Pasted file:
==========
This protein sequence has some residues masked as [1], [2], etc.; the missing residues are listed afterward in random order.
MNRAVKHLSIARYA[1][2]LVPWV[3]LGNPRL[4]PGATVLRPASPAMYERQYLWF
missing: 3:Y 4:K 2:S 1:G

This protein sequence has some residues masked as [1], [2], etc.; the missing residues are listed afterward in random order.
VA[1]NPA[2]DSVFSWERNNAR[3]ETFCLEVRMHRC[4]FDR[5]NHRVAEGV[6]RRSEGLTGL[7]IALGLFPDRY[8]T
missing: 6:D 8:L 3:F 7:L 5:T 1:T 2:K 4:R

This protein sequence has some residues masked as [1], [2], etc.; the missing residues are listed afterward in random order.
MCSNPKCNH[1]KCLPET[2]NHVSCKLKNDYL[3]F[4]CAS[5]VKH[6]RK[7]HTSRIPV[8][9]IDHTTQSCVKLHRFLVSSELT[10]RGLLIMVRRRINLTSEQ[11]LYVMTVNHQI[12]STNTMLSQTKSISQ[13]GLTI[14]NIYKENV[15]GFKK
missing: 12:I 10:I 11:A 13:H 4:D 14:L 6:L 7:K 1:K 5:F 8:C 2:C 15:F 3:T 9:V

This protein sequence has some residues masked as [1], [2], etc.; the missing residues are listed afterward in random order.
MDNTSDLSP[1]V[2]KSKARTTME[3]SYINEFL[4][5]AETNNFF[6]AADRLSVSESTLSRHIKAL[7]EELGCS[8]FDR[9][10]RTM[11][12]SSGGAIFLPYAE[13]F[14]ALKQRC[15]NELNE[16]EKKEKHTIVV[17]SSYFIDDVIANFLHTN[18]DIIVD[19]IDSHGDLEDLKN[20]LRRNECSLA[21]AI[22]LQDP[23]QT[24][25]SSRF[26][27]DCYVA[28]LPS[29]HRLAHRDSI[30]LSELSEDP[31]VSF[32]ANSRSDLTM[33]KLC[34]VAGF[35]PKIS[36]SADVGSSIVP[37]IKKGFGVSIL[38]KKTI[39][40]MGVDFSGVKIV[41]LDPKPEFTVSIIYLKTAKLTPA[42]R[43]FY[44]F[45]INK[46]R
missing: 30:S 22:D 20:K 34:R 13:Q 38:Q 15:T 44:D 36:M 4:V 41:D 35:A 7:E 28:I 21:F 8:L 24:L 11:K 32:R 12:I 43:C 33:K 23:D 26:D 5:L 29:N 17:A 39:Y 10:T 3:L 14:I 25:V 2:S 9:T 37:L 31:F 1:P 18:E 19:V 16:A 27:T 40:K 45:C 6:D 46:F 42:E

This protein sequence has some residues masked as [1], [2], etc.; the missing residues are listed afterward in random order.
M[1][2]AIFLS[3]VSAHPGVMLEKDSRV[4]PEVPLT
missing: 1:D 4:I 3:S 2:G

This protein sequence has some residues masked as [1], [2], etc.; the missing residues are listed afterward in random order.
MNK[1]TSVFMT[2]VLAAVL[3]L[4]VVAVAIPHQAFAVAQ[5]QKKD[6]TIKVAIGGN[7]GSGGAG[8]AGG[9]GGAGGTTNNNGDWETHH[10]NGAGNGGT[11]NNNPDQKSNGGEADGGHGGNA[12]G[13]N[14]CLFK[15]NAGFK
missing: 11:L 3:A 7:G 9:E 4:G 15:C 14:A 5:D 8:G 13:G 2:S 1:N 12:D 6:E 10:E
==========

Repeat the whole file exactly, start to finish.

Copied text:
This protein sequence has some residues masked as [1], [2], etc.; the missing residues are listed afterward in random order.
MNRAVKHLSIARYA[1][2]LVPWV[3]LGNPRL[4]PGATVLRPASPAMYERQYLWF
missing: 3:Y 4:K 2:S 1:G

This protein sequence has some residues masked as [1], [2], etc.; the missing residues are listed afterward in random order.
VA[1]NPA[2]DSVFSWERNNAR[3]ETFCLEVRMHRC[4]FDR[5]NHRVAEGV[6]RRSEGLTGL[7]IALGLFPDRY[8]T
missing: 6:D 8:L 3:F 7:L 5:T 1:T 2:K 4:R

This protein sequence has some residues masked as [1], [2], etc.; the missing residues are listed afterward in random order.
MCSNPKCNH[1]KCLPET[2]NHVSCKLKNDYL[3]F[4]CAS[5]VKH[6]RK[7]HTSRIPV[8][9]IDHTTQSCVKLHRFLVSSELT[10]RGLLIMVRRRINLTSEQ[11]LYVMTVNHQI[12]STNTMLSQTKSISQ[13]GLTI[14]NIYKENV[15]GFKK
missing: 12:I 10:I 11:A 13:H 4:D 14:L 6:L 7:K 1:K 5:F 8:C 2:C 15:F 3:T 9:V

This protein sequence has some residues masked as [1], [2], etc.; the missing residues are listed afterward in random order.
MDNTSDLSP[1]V[2]KSKARTTME[3]SYINEFL[4][5]AETNNFF[6]AADRLSVSESTLSRHIKAL[7]EELGCS[8]FDR[9][10]RTM[11][12]SSGGAIFLPYAE[13]F[14]ALKQRC[15]NELNE[16]EKKEKHTIVV[17]SSYFIDDVIANFLHTN[18]DIIVD[19]IDSHGDLEDLKN[20]LRRNECSLA[21]AI[22]LQDP[23]QT[24][25]SSRF[26][27]DCYVA[28]LPS[29]HRLAHRDSI[30]LSELSEDP[31]VSF[32]ANSRSDLTM[33]KLC[34]VAGF[35]PKIS[36]SADVGSSIVP[37]IKKGFGVSIL[38]KKTI[39][40]MGVDFSGVKIV[41]LDPKPEFTVSIIYLKTAKLTPA[42]R[43]FY[44]F[45]INK[46]R
missing: 30:S 22:D 20:K 34:R 13:Q 38:Q 15:T 44:D 36:M 4:V 41:D 35:A 7:E 28:I 21:F 8:L 24:L 11:K 32:R 12:I 43:C 33:K 23:D 26:D 5:L 29:N 17:A 39:Y 10:T 3:L 14:I 25:V 2:S 9:T 37:L 31:F 1:P 18:E 19:V 16:A 27:T 40:K 45:C 6:D 46:F 42:E

This protein sequence has some residues masked as [1], [2], etc.; the missing residues are listed afterward in random order.
M[1][2]AIFLS[3]VSAHPGVMLEKDSRV[4]PEVPLT
missing: 1:D 4:I 3:S 2:G

This protein sequence has some residues masked as [1], [2], etc.; the missing residues are listed afterward in random order.
MNK[1]TSVFMT[2]VLAAVL[3]L[4]VVAVAIPHQAFAVAQ[5]QKKD[6]TIKVAIGGN[7]GSGGAG[8]AGG[9]GGAGGTTNNNGDWETHH[10]NGAGNGGT[11]NNNPDQKSNGGEADGGHGGNA[12]G[13]N[14]CLFK[15]NAGFK
missing: 11:L 3:A 7:G 9:E 4:G 15:C 14:A 5:D 8:G 13:G 2:S 1:N 12:D 6:E 10:E